With mobile data usage expected to expand at least 25% to 30% annually in the U.S. (and even faster in emerging markets), and deployment of 5G equipment on the horizon, American Tower has plenty of growth to layer on top of its inflation-protected core. The stock yields 2%.
It's hard to find a company that has a more reliable history of growth and investor-friendly capital allocation than 3M. It has paid a dividend for a hundred years and recently joined a small group of companies that has raised their dividend each year for the last 60 years.
These haven't been token raises. Over the last 20 years, 3M has raised its quarterly dividend by 395%, outpacing inflation over that period of 52% by almost eight times. That kind of income growth can help retirees sleep at night.
What makes 3M able to deliver returns that beat inflation by a wide margin over decades? Innovation. The company consistently invests in innovation, both in new products and in manufacturing processes, and has a large product portfolio diversified across multiple sectors like consumer goods, healthcare, and industrial, giving it stability and dependability.
Last year 3M grew sales 5.1%, increased core earnings 12.4%, converted 100% of earnings to free cash flow, paid out $2.8 billion in dividends, and bought back $2.1 billion of its stock. It recently hiked the dividend by a whopping 16%. The stock now yields 2.3% and sells for a reasonable 22 times estimated 2018 earnings.
Count on 3M to continue delivering inflation-beating returns long after you get old.
No doubt you've noticed, either through personal experience or by reading the news, that drug prices are rising much faster than inflation. Industry forecasters predict that drug prices will increase 7.6% in 2018, more than three times the 2% overall inflation the Federal Reserve is expecting. Politicians may talk about the issue a lot, but no one seriously believes that drug prices will do anything but soar relative to inflation for a long time.
Fueling the growth of the drug industry is billions of dollars in spending on research and development, which is producing new breakthrough therapies and discovering treatments for diseases that were formerly untreatable. Investors can get growth with some inflation protection by buying shares of companies that have plenty of cash flow to pour into developing their drug pipeplines.
Celgene, one of the larger biotechnology companies, spent $2.7 billion on research and development in 2017. That's not enough to put it in the top 10 spenders in the drug industry, but it's growing that investment faster than its peers, having hiked its R&D budget 9.6% from the year before. Celgene is running 160 clinical trials with 42 novel molecules across 60 indications.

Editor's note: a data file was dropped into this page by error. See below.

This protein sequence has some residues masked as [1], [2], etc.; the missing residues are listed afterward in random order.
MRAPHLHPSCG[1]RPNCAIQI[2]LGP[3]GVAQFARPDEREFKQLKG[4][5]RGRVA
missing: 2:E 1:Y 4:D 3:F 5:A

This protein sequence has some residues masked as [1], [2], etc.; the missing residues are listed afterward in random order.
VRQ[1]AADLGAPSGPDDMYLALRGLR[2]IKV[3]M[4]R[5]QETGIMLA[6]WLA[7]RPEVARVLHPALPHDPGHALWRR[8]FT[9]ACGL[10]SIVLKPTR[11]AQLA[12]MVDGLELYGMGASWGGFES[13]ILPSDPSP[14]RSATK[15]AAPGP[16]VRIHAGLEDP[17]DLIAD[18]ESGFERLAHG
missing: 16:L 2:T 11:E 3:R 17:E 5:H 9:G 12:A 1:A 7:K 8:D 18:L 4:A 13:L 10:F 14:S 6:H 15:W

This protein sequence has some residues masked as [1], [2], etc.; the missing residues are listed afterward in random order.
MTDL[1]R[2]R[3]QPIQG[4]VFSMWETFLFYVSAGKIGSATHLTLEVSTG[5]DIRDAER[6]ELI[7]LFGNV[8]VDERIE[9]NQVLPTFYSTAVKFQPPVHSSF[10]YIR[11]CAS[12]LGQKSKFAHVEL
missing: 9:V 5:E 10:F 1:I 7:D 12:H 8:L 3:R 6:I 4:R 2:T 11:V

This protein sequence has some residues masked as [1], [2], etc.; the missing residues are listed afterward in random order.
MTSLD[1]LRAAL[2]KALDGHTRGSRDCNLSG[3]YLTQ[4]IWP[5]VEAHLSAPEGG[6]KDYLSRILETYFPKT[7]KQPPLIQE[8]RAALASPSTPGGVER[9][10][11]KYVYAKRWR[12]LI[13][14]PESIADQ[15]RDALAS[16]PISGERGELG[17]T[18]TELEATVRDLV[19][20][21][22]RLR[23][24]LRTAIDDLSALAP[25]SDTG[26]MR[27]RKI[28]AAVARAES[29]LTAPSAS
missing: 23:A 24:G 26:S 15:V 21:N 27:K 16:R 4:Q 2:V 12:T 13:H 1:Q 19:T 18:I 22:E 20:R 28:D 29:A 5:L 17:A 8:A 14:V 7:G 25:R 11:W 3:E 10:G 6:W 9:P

Celgene's current drug portfolio is generating plenty of growth and cash flow, which will be used for drug development and strategic acquisitions like its recent offer to buy Juno Therapeutics. Sales in 2017 grew 16% last year to $13 billion and adjusted earnings per share grew 25%. Operating cash flow of $5.2 billion was up 26% compared with 2016. Analysts expect the company to be able to grow prescription drug sales at 15% annually through 2022.
You can get a piece of Celgene on sale now. A clinical trial failure last fall got investors worried about the near-term outlook, but Celgene's robust pipeline and growing investments in new drugs will produce plenty of other blockbuster drugs in the investment horizon of a 60-something. The stock sells for 11 times estimated 2018 earnings, compared with 17x for the S&P 500. Celgene doesn't pay a dividend, preferring to invest its cash in its business.
Dividends aren't enough
Dividend stocks are great for people in their 60s, but every dollar that a company returns in the form of a dividend is a dollar that it does not reinvest in growing the underlying business. That's fine, but to withstand the inflation threat, those of us relying on investments to sustain us for decades need to make sure our investments also come with dependable sources of growth as well.
Hey, if you're in your 60s, don't let anyone tell you you're old. Instead, buy good growth stocks that can beat inflation over the long term and be patient. Because, chances are, someday you will be old. Of course, you already knew that.